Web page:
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Our message at state Capitol: Binghamton University=Results

Binghamton University = Results was the theme for the University’s Advocacy Day efforts last week, as two busloads of faculty, staff and students traveled to Albany to meet with legislators on March 6. The event — a partnership of the University and its United University Professions and Civil Service Employees Association chapters — also saw alumni joining in.

More than 100 people on 14 teams spoke with legislators throughout the day, thanking them for their past support and educating them about the results Binghamton has seen in research initiatives, educational excellence and economic impact. “Binghamton has achieved so much, and we’re enthusiastic about doing more,” President Lois B. DeFleur told lawmakers, as she and her team emphasized the University’s quality and its impact on the Southern Tier and the state.

The president, teamed with Darryl Wood, president of the campus chapter of United University Professions; Bonnie Cornick, representing the campus chapter of the Civil Service Employees As

President Lois B. DeFleur speaks with Ronald Canestrari, Assembly majority leader, during Advocacy Day on March 6 in Albany. University representatives met with lawmakers and their staff members throughout the day to discuss Binghamtonís achievements and
sociation; Mark Poliks, representing Endicott Interconnect; Katie Ellis, director of communications; and 2006 graduate and current master’s candidate Jason Bronowitz, also met with the governor’s top education policy adviser, Deputy Secretary for Education Manuel Rivera.

Rivera said he is working on the charge for the governor’s Commission on Public Higher Education, which will recommend a comprehensive policy for achieving academic excellence, ensuring access and contributing to the state’s workforce and economic development efforts.

Rivera asked for suggestions about how he might move forward with the commission and Bronowitz explained the role of Catalysts for Intellectual Capital (CIC 2020), a student-run economic development think tank that is working to encourage students to remain in the Southern Tier following graduation.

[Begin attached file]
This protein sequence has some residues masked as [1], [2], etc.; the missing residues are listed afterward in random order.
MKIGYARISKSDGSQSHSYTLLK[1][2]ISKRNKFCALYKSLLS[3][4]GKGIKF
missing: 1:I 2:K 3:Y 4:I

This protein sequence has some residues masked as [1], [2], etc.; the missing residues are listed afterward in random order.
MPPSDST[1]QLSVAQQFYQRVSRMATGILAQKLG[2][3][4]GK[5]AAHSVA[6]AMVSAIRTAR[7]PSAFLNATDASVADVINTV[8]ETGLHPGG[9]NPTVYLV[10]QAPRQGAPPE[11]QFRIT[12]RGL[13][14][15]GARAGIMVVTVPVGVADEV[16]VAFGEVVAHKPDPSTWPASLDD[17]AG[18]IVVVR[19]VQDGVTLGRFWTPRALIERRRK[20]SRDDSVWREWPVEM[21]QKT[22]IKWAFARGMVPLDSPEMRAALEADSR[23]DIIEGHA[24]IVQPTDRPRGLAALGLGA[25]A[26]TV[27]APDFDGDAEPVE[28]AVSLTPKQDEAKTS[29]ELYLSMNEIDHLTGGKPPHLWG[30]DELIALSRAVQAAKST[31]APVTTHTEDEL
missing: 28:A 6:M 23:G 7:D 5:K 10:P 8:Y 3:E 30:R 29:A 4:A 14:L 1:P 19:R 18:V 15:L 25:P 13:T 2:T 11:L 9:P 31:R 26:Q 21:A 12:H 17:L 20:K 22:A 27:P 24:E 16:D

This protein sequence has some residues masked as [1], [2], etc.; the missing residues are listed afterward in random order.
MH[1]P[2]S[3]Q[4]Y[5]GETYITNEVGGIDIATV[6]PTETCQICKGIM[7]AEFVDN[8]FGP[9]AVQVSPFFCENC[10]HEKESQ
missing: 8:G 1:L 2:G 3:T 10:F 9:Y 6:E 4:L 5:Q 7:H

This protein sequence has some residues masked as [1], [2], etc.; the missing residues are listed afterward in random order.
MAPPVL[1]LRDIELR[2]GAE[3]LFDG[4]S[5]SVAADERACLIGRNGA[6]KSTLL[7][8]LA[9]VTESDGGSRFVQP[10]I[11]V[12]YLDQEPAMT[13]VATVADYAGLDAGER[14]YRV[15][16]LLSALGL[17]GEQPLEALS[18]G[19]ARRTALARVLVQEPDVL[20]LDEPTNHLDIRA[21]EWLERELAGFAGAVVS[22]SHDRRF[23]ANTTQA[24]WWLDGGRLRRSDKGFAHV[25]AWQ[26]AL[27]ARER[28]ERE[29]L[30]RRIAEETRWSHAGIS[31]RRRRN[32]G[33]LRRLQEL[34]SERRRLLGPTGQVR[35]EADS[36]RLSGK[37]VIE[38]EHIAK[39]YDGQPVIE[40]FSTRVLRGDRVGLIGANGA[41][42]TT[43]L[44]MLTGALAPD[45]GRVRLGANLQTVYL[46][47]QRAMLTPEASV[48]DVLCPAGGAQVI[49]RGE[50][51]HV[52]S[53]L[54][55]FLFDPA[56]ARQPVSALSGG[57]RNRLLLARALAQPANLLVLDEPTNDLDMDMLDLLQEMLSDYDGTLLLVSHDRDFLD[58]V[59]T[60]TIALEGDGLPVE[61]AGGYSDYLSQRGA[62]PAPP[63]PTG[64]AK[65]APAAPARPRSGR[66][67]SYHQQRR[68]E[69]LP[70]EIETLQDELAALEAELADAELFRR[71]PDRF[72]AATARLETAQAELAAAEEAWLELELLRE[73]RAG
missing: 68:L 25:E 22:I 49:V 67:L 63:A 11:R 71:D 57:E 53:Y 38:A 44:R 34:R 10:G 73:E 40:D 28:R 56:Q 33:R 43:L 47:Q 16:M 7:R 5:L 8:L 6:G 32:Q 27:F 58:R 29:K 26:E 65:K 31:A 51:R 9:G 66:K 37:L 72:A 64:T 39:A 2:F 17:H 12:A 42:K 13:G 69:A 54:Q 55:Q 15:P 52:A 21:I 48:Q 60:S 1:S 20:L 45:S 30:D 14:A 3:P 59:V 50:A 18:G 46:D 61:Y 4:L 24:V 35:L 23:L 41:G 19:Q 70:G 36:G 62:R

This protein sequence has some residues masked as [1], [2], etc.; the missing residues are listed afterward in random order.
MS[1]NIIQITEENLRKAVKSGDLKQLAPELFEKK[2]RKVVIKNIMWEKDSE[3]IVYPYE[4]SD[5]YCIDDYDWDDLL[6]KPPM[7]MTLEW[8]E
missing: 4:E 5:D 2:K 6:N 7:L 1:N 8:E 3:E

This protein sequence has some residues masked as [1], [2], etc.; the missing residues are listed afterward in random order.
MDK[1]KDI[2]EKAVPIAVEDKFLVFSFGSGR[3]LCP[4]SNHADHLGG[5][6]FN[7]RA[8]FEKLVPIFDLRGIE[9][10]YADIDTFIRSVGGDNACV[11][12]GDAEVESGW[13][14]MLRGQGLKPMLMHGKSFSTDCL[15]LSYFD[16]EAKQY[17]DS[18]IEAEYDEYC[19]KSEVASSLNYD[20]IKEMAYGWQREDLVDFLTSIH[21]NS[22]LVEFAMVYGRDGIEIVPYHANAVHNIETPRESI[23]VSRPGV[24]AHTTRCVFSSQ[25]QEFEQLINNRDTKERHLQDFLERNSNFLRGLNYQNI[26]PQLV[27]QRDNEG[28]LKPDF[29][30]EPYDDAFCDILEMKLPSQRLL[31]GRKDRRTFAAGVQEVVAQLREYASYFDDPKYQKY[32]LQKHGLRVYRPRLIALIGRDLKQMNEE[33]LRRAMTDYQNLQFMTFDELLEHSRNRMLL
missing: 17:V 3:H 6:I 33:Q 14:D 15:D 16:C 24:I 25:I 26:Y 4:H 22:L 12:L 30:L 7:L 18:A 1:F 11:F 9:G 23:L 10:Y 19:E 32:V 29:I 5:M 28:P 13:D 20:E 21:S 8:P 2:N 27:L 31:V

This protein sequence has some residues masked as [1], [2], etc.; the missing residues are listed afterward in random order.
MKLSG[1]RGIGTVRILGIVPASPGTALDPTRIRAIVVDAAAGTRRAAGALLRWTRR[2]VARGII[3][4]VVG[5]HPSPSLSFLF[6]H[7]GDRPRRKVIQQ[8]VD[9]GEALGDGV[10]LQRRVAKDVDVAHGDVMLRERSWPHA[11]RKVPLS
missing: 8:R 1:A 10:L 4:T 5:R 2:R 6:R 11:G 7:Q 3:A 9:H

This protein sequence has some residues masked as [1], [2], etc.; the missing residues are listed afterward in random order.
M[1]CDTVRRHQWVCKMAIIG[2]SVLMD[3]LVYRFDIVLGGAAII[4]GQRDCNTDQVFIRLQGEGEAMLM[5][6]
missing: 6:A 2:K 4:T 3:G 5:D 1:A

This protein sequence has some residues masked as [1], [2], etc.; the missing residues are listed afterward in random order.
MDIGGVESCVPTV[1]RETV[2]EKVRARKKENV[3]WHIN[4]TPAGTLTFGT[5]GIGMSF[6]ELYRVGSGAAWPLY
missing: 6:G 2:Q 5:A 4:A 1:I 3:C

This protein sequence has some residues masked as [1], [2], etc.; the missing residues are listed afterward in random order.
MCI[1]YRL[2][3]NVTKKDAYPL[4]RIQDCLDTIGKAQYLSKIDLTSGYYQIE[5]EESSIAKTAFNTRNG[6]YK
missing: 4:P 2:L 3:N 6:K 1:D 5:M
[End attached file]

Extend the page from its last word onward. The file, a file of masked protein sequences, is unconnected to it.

“By connecting more citizens, we’ll have people who want to stay in New York and that creates a very different culture,” Rivera said. “CIC 2020’s key

Sen. Thomas Libous speaks with Binghamton University students during the closing reception.
aspect is connection to community. There’s a seed here.”

In discussions about the budget, lawmakers agreed that there is a good base to start from, but more needs to be done. The University is seeking more enrollment funding, as well as funding for faculty, DeFleur said. “We’re a vital hub of what’s going on in our region,” she said. “We’ve hired faculty in the last two years, but we want to admit more students. One of the keys is more funding for enrollment and more faculty.”

Woods added that a solid foundation of quality and success exists. “Now’s the time to really take advantage of this foundation,” he said. “What could we do if we had additional resources?”

Operational funding for the University’s Center of Excellence is also a priority, DeFleur said. “We may be the youngest center of excellence, but we’ve built on our past intellectual history and research history and we have taken it to new frontiers.”


Manuel Rivera, deputy secretary of education and Gov. Eliot Spitzerís top education policy adviser, left, meets with Binghamton University President Lois B. DeFleur and other members of her team during Advocacy Day at the state Capitol. At right is Darryl
emphasized the benefits of the center, noting that Endicott Interconnect has been able to advance its technology due to its partnership with the University. “The University has been acting as a very significant catalyst for change,” he said.

Ronald Canestrari, Assembly majority leader and past chair of the Assembly Higher Education Committee, said good things are happening on the budget front. “The governor wants to raise the profile of SUNY nationwide,” he said. “It’s a good budget to start and I think we’ll enrich it.”

The day ended with a reception for legislators and their staffs. Sen. Thomas W. Libous and Assemblywoman Donna Lupardo spoke. “I recall the discussions with President DeFleur several years ago about bringing Binghamton to Albany,” Libous said. “This is a great day.”

Lupardo also highlighted the teamwork that it takes to maintain a presence in Albany, commenting on how easy Binghamton University makes it for her to advocate for the Southern Tier.
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Last Updated: 10/14/08